What is in this article?:
- Almond bloom late, sudden for Madera County grower
- Surface water cutbacks
- "Because of the good weather during bloom, I’ve got a feeling that, in our case, we’ll have a really nice almond crop. It just won’t be a phenomenal one," says Mike Schafer, Madera, Calif.
Standing in his Butte and Padre blocks on March 10, it looked like snow had blanketed Mike Schafer’s central San Joaquin Valley almond orchards. That’s how quickly petal fall from these two varieties built up after the trees had reached full bloom the previous day. A day later, plenty of wood was visible on the trees and green leaves were pushing.
Mike and his brother, Steve, grow 1,700 acres of almonds along with 2,100 acres of wine and raisin grapes and 120 acres of pomegranates near Madera, Calif.
As with many California almond growers, the Schafers’ trees began blooming later than usual this year. The first to bloom for them was Sonora and Nonpareil on sandier soils. They began showing blossoms on Feb. 16-18, Mike recalls.
“Once it started, the bloom was over very quickly in all our varieties,” Mike says. “Some years, the trees stay white for a long time. This year, the bloom went from, maybe, 10 percent one day to 20 percent the next and then jumped to 50 percent and then 100 percent just a few days later. “
By the start of the second week of March, an estimated 90 percent of his Nonpareil and the other varieties had finished blooming.
Only one day of rain marred the good bloom weather. Still, after more than three decades of growing almonds, Mike’s not sure how the weather during this stage of crop development will affect final yields.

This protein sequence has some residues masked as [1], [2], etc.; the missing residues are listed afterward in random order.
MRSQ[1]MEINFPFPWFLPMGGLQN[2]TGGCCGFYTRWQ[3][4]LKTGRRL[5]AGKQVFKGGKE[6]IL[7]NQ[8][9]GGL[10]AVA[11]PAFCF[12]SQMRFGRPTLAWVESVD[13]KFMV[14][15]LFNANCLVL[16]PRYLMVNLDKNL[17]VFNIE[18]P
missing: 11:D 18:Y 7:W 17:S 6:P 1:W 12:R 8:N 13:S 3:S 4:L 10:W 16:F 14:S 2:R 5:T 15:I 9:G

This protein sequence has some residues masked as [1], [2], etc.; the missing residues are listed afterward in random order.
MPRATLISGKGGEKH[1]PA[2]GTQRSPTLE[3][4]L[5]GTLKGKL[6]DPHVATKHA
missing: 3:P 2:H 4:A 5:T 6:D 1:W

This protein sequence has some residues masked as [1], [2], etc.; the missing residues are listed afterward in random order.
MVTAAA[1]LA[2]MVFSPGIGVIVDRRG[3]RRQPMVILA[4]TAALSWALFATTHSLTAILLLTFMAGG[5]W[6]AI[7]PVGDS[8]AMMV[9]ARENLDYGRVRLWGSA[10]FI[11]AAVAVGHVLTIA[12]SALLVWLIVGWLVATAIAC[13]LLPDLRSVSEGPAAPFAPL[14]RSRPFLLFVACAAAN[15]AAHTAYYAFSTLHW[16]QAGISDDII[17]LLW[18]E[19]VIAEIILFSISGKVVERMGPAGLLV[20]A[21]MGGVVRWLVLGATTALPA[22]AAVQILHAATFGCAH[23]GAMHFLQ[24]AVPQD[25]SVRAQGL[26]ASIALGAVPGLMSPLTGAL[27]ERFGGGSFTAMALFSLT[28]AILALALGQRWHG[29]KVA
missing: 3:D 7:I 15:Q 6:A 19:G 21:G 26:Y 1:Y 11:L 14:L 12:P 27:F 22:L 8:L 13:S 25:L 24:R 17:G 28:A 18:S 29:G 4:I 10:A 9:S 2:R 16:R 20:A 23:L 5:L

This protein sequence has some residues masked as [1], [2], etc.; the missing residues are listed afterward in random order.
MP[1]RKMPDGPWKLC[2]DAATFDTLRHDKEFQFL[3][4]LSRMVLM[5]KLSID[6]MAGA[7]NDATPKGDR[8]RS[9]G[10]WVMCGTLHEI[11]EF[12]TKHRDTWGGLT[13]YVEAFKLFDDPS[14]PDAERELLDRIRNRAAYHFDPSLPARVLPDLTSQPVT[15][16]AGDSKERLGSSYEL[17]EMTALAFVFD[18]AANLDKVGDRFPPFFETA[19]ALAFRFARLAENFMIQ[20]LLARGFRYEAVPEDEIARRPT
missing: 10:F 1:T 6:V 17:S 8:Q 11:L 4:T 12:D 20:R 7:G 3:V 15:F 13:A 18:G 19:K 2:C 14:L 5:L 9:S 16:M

“I’ve seen some good crops follow good weather during bloom,” he says. “And, I’ve seen some great crops in years where it seemed to rain every day during bloom. Two years ago, for example, we had rain throughout the bloom, and we had our biggest crop ever.”
Despite reports of a shortage of bees and high prices for hives, Mike had plenty of strong, healthy bees this year. He’s worked with the same local beekeeper for the past four decades.
“I got all the bees I needed for $150 a hive,” Mike says. “The bees were exceptional. Most of the hives had at least eight trays.”
He puts out 2.25 hives per acre in his highest-producing blocks. The rest are stocked with two hives per acre.
Even with the good weather and active bees in his orchards, Mike doubts this year’s bloom was as good as last year. And, it wasn’t nearly as good as the 2011 bloom, either, he adds.